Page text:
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Herbie S.

PhD Student in Physics at The University of Texas at Austin

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Personal Finance

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Question:

Suppose you have just discovered the early retirement movement and you want to calculate how much you will need in investments in order to retire. Assume your monthly expenses are $3,500 and that you choose an annual withdrawal rate of 3% of your total investments to support your living expenses. How much total investment assets do you need to live off this amount forever?

Herbie S.

Answer:

First, convert monthly expenses to annual expenses by taking ($3,500/month)(12 months/yr) = $42,000/year. The total amount you need invested is related to total annual expenses and the interest rate by (Total investments)(Interest rate) = Annual expenses. We can reorganize this equation to give us the total investments needed: Total investments = (Annual expenses)/(Interest rate) = ($42,000)/(0.03) Total investments = $1,400,000 Thus, you will need $1,400,000 to safely retire with monthly expenses of $3,500.

Calculus

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Question:

Consider the classic problem of a ladder leaning on a wall. The ladder is 20 feet long and the bottom of the ladder is 12 feet from the wall. You begin pushing the bottom of the ladder toward the wall at a rate of 3 feet per second. How quickly does the top of the ladder move up the wall?

Herbie S.

Answer:

This problem is a type of related rates problem, meaning that the rate that the top of the ladder moves is related to the rate at which the bottom of the ladder moves. In this case, the ground, the wall, and the ladder make up three sides of a triangle, so the distances are related by the Pythagorean Theorem, $( x^2 + y^2 = h^2. $) Furthermore, the relationship between the rates at which the top and bottom of the ladder move along the wall is given by differentiating the Pythagorean Theorem with respect to $$ t $$. Taking the derivative gives us $( 2x\frac{dx}{dt} + 2y\frac{dy}{dt} = 2h \frac{dh}{dt}. $) Now, let's assign the numbers in the problem statement to variables. We'll label distance along the ground by $$x$$, distance along the wall by $$y$$, and distances along the ladder by $$h$$. Using these conventions, we can quickly pull from the problem statement that $$ x = 12, $$ $$ h = 20, $$ and $$ \frac{dx}{dt} = -3 $$. The negative sign arises because we are pushing the bottom of the ladder toward the wall, reducing the distance between the ladder and the wall. Since the ladder isn't getting any longer or shorter, we also have that $$ \frac{dh}{dt} = 0. $$ Next, we can plug these values into the Pythagorean Theorem and its derivative to find $$ y $$ and $$ \frac{dy}{dt} $$. Plugging known values for $$ x $$ and $$ h $$ into the Pythagorean Theorem gives us $( 12^2 + y^2 = 20^2 $) $( y = \sqrt{20^2-12^2} = 16.$) Finally, we plug all of our known values into the derivative of the Pythagorean Theorem to find the solution for $$ \frac{dy}{dt} $$: $( 2(12)(-3) + 2(16)\frac{dy}{dt} = 2(20)(0). $) $( \boxed{\frac{dy}{dt} = \frac{9}{4}.} $) So the top of the ladder moves up the wall at $$\frac{9}{4} \frac{ft}{s}.$$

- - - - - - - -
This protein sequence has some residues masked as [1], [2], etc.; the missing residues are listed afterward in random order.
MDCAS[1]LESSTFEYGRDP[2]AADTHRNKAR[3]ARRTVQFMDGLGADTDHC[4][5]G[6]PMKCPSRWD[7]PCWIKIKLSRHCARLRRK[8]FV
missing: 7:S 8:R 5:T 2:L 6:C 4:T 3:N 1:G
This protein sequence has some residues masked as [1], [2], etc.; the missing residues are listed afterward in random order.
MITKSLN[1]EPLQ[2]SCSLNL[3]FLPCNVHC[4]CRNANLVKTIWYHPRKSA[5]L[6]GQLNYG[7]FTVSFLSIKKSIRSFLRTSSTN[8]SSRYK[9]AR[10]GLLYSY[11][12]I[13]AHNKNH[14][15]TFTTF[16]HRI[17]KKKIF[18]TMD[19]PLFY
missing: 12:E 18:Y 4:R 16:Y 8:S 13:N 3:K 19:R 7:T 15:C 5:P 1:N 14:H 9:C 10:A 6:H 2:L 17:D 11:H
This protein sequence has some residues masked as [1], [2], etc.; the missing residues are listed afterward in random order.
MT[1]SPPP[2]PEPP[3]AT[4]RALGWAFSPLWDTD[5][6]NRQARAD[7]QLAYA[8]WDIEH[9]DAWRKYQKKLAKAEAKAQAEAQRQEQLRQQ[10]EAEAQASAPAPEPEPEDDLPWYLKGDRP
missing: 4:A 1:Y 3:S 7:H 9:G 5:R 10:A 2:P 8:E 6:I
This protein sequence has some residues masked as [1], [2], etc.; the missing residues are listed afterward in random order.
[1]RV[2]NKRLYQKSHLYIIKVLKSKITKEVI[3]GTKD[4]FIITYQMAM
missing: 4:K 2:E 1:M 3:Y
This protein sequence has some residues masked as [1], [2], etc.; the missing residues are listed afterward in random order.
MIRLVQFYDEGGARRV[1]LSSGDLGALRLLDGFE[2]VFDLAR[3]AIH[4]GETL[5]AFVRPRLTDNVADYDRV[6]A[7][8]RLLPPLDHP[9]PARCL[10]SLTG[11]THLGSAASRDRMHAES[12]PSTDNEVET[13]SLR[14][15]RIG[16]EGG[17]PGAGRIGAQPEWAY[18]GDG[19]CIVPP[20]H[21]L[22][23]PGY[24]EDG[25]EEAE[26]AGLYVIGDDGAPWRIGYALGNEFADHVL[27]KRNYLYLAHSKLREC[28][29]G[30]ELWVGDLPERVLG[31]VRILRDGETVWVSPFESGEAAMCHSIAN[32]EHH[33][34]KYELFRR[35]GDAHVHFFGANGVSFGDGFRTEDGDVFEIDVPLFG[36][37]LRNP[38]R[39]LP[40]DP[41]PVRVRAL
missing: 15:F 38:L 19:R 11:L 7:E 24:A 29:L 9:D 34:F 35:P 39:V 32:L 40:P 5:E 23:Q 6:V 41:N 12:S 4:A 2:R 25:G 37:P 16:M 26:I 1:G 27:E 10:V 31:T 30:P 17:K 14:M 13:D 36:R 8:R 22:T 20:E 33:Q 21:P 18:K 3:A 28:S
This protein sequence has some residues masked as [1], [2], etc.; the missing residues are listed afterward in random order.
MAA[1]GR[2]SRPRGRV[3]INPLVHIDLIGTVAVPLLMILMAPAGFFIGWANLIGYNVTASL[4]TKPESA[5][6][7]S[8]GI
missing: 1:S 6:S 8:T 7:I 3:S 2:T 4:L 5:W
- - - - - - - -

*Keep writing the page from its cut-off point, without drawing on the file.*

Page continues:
Physics

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Question:

Consider a block of mass $$m$$ held at rest at a height of $$h$$ meters. How long does it take the block to fall to the ground once it is released? Assume we're on Earth, so $$g = -9.8 \frac{m}{s^2}$$.

Herbie S.

Answer:

Because this problem only involves a constant acceleration due to gravity, we can use the kinematic equations to solve it. Recall that the kinematic equation is $(x_f = \frac{1}{2} a t^2 + v_0 t+ x_0. $) In this case, we can quickly plug in a few known quantities from the problem statement. The acceleration in the kinematic equation is just equal to the acceleration due to gravity, so $$a=g,$$ and the initial velocity of the block is equal to 0 because it is being held in place and then released, so $$v_0 = 0$$. The initial position is equal to the height at which the block is held, meaning $$x_0 = h$$, and the final position should simply be 0, meaning we have reached the ground, so $$x_f = 0$$. Plugging these values into the kinematic equation gives us a simpler equation to work with: $( 0 = \frac{1}{2} g t^2 + h. $) Finally, to find how long it takes the block to reach the ground, we solve for $$t$$ algebraically. Our final result is $( \boxed{t = \sqrt{-\frac{2h}{g}}} $). As an added bonus, notice that this result doesn't depend on the mass of the block, which we called $$m$$. This shows that if we were to carry out an experiment where we drop a feather and a bowling ball at the same time in a vacuum, where there's no drag force because there's no air to push on the objects, we can expect them to hit the ground at the same time!

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